The Aesthetics of Power: The Art of the Press Conference
Michael Shurkin

I've been looking high and low for great art in my adopted city, Washington, DC. Notwithstanding the Smithsonian's fabulous collections I have seen little in Washington's galleries and theaters that is new, exciting, or provocative. New York has a monopoly on all that. But there is art here. Indeed, there is art so great that it reveals the high art of the New York scene for what it really is: narcissistic and irrelevant child's play for the decadent and self-absorbed. The art that goes on in Washington, DC, the art that this city produces countless times every single day, is an art of power. More specifically, it is a representation and affirmation of American hegemony. In function it is akin to monumental government architecture everywhere, or to David's tableaux of the Revolution and Napoléon, or, better still, the court ritual of Louis XIV. Yet in form it is distinctly modern and eminently American. It is the government press conference.

Louis XIV created Versailles as an instrument of power. Besides impressing its visitors with the visible opulence of the French monarchy, his court brought thousands of Europe's most influential people-rulers, ministers, princes, clergymen, diplomats, artists, courtesans, friends and foes-to participate in a rigid routine of rituals of power. These rituals consisted of and in themselves constituted a complex political language. Above all they communicated and established the supremacy of the Sun King. But they also articulated a complex hierarchy in which everything and everyone had a defined orbit around His Majesty. Even the act of getting out of bed in the morning was an exercise in political theater: those honored with the privilege of attending the king's rising collaborated in his domination of them by assuming prescribed places and roles in the morning rite. The meaning would have been lost to the uninitiated observer, but for those involved the significance of every gesture, step, and nuance, even the placement of each person in the king's bed room, was as legible as a printed text. What that text taught them was both their subordination to the monarch and than their stature relative to one another.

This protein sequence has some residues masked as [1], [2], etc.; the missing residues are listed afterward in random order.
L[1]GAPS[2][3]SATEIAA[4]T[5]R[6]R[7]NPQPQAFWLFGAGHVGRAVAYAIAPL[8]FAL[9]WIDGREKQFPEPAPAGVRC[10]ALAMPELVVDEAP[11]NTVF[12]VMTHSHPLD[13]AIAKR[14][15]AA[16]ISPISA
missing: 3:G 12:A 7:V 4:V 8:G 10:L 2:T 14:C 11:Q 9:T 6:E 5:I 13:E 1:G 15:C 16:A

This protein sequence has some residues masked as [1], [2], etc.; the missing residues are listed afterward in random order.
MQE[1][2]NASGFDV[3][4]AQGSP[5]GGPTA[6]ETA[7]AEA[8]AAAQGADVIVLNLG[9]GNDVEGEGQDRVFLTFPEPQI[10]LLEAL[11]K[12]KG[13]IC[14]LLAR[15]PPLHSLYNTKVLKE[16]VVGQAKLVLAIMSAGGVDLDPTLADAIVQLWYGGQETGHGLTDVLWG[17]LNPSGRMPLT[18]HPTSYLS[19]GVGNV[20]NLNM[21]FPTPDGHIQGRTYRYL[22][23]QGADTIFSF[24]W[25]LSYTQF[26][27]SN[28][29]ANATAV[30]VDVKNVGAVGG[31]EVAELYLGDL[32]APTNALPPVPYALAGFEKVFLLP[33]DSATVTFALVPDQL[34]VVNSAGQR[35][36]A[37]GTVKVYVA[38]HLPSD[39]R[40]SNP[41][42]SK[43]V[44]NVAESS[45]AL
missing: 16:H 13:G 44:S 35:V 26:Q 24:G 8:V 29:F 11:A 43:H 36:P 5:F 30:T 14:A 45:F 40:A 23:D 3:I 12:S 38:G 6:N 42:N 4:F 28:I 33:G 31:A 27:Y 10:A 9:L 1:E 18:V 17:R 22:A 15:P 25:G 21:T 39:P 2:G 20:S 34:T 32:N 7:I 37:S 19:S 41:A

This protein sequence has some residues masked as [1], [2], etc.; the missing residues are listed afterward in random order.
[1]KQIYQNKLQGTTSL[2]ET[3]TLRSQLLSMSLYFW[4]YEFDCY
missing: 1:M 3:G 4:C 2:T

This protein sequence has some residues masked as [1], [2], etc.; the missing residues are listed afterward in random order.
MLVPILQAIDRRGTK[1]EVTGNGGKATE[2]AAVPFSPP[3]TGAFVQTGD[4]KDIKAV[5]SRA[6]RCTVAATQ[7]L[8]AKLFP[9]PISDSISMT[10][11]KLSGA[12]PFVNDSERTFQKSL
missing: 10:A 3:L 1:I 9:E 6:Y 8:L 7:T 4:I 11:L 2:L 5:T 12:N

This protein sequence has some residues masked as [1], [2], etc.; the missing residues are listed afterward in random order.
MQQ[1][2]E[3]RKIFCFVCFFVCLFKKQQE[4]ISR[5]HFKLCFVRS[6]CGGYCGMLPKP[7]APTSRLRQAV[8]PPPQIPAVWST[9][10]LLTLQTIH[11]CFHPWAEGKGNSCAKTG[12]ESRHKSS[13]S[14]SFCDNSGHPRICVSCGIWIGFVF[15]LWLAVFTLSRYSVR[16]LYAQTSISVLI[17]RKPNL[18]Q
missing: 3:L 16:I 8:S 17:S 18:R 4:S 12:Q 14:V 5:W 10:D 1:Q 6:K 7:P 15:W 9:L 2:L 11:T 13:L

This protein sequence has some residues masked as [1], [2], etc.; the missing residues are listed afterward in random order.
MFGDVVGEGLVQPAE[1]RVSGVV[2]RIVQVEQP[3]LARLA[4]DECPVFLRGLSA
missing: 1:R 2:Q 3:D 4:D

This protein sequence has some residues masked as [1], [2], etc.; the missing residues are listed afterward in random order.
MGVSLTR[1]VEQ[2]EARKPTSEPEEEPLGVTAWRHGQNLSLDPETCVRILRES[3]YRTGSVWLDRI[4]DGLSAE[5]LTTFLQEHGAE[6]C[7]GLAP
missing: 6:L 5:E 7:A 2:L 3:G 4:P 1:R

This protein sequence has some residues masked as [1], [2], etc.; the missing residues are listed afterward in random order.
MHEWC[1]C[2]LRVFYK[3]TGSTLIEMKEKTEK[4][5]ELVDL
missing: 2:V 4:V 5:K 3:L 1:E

Not long ago I was invited to attend a State Department press conference. I had been trying to get an interview with the Assistant Secretary of State for African Affairs in order to write an article about America's African policies. The young woman in charge of arranging such things at the State Department refused my request because I possess no real credentials, but said that maybe if I attended the Assistant Secretary's press conference I might ask him questions and obtain at least some of the information I was looking for. I did in fact ask him a few questions, which he answered fully, but nothing he had to say was as revealing as the event itself.

The press conference was part theater, part religious ritual, and entirely political. Setting counts for a lot in these matters, and in this case the State Department did not disappoint. The obvious elements stood at the far end of the room: a wooden podium heavy with the august seal of the United States Department of State, flags, and a rich blue velvet backdrop. Both glowed in the white glare of overhead lamps. In addition to these props there was an astonishing collection of high-tech gadgets; sound mixers, recorders, and cameras assembled by the State Department. A swarm of State Department technicians hurriedly tested the equipment. The size and numbers of the machinery as well as its evident technological sophistication seemed far out of proportion to the simple task of recording what was in fact a minor press conference that would be broadcast to no one. The multitude of shiny gadgets bespoke wealth and power and lent gravity to what was about to happen. It was there to impress us. Moreover, the busy activity of the personnel preparing and manning the machines added a note of anxiety and expectation. Something special was about to happen.

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September 2002

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